HMRC has fleshed out its ambitions to make its tax system fully digital by 2020, which will include nothing short of the "end of the tax return for millions of taxpayers".
The department has said that by 2016, every individual and small business will have access to their own secure digital tax account, similar to an online bank account, that enables them to interact with HMRC digitally.
From April 2018, businesses, including everyone who is self-employed and those letting out property, will update HMRC at least quarterly – where it is their main source of income.
The intention is to allow taxpayers to view their complete financial digital accounts by 2020, similar to the way people use online banking.
HMRC is joining up its internal systems, and will populate digital tax accounts with the information it holds, it said.
The department is currently in the process of migrating from its creaking £10.7bn Aspire IT contract – a move UK lawmakers have already said is extremely risky.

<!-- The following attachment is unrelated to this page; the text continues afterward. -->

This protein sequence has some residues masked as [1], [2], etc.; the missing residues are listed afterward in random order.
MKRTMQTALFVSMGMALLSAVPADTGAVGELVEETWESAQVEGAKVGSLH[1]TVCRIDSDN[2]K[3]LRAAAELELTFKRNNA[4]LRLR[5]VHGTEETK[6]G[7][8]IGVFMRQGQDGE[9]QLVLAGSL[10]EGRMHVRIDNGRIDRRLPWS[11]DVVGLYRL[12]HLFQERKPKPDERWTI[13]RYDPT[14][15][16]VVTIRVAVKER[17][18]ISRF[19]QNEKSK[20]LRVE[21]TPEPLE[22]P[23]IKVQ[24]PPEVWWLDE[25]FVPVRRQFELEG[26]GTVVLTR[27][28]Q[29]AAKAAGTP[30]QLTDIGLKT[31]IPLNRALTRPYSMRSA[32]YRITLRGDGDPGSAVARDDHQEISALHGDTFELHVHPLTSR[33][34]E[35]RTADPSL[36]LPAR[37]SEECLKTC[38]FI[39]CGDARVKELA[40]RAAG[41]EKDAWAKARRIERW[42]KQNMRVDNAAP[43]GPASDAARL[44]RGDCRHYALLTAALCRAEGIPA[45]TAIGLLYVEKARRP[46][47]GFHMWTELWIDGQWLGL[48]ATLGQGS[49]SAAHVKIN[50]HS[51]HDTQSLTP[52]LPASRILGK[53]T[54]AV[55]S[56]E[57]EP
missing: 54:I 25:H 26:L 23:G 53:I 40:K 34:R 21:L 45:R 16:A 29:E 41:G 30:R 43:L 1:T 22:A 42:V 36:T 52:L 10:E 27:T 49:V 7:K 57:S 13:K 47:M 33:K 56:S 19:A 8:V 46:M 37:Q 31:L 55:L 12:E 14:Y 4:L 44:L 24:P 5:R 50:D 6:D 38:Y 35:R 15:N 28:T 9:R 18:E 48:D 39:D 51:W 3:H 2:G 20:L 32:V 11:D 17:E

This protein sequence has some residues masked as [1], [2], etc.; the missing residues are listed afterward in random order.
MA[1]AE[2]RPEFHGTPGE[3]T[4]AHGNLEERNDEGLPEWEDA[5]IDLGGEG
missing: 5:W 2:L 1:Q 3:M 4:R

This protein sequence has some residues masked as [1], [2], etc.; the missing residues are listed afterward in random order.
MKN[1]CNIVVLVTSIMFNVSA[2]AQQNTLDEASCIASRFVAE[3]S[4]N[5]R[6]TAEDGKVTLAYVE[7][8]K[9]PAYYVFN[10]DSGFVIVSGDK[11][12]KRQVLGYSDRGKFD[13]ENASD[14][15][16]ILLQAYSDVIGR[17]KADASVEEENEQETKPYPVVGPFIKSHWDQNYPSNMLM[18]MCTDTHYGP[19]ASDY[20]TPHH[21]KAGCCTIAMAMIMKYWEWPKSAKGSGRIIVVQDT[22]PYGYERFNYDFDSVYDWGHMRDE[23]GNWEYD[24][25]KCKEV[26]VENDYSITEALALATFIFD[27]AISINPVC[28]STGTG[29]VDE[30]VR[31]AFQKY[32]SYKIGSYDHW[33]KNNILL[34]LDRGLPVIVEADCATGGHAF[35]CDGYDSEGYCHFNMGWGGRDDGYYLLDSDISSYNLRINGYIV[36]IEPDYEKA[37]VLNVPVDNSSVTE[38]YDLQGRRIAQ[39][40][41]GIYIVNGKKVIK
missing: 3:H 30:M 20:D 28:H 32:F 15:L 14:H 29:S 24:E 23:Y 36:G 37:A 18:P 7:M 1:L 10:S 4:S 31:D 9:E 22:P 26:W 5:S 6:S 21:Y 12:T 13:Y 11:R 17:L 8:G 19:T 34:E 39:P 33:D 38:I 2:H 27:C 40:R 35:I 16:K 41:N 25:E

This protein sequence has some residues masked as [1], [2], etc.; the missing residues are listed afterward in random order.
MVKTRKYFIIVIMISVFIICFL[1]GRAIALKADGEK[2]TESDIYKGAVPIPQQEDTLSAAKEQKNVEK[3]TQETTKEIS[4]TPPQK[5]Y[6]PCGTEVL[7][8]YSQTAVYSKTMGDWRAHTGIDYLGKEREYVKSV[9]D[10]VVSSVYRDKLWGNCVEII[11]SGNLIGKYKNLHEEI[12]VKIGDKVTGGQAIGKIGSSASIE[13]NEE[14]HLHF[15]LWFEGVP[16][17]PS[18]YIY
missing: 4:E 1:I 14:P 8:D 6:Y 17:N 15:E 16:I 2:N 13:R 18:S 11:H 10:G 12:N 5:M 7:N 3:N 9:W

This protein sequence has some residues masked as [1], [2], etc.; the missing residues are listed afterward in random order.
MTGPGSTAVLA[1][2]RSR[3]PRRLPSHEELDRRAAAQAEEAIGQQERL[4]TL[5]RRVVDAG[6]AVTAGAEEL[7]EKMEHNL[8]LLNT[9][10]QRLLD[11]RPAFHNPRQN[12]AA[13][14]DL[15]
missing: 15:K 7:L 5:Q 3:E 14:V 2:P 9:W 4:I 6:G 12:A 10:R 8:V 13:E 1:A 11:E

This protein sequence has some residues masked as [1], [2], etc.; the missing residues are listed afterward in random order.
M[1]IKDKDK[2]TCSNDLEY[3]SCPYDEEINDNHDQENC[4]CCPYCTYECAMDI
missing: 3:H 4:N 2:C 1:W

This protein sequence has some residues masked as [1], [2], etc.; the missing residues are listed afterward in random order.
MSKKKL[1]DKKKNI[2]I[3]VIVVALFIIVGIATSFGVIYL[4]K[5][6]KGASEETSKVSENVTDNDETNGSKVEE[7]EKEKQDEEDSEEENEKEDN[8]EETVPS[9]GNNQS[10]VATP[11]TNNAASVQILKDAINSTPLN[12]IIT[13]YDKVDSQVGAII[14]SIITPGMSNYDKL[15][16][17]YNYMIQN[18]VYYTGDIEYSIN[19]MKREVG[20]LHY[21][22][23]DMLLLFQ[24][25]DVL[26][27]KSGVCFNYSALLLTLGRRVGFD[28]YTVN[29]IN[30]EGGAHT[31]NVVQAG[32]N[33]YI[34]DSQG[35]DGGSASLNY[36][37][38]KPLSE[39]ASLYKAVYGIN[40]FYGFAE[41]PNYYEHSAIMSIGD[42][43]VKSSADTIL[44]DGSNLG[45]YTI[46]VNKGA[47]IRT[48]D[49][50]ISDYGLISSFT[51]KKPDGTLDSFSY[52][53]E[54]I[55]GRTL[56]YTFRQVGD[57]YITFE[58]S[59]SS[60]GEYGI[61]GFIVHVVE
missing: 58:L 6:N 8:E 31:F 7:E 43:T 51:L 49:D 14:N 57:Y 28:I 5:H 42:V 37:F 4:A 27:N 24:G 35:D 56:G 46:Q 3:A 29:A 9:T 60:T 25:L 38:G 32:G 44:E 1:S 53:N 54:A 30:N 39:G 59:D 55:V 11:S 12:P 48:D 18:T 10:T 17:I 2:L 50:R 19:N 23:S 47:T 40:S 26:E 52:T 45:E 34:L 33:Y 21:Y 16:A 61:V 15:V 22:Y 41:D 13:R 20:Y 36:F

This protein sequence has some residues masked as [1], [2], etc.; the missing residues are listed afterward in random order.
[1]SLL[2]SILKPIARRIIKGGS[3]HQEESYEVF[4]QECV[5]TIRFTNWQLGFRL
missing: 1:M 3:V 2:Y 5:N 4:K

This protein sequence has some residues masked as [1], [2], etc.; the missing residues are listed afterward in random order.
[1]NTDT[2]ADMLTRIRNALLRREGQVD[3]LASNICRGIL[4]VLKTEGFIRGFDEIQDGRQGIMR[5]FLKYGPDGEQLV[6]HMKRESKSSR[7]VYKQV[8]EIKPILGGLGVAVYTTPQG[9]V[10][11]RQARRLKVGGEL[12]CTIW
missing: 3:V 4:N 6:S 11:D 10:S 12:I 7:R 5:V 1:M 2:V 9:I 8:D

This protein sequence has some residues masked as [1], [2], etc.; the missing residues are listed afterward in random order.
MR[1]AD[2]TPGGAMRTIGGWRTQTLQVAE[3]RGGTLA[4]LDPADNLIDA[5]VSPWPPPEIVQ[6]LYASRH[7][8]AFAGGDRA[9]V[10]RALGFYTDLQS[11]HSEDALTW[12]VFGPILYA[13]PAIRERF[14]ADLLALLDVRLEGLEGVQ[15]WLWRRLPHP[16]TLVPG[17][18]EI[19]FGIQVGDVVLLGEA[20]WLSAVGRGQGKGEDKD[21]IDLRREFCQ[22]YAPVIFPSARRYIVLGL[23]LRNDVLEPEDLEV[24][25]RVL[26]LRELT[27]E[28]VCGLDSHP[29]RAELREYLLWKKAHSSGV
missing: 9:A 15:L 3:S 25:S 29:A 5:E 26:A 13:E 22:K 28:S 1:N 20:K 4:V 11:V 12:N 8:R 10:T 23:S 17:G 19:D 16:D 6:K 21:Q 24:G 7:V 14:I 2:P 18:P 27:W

In the Spending Review last month, chancellor George Osborne committed £1.3bn to HMRC to "build one of the most digitally advanced tax administrations in the world".
According to the Treasury, plans to cut the department's budget by one-fifth will be offset by its digitisation plans.
However, the Office for Budgetary Responsibility has said Osborne's "making tax digital” savings remain “highly uncertain”.
David Gauke MP, financial secretary to the Treasury, said the move will bring an end to the current "bureaucratic form-filling", adding that "during this Parliament, HMRC will make fundamental changes to the way the tax system works — transforming tax administration so it is more effective, more efficient and easier for taxpayers". ®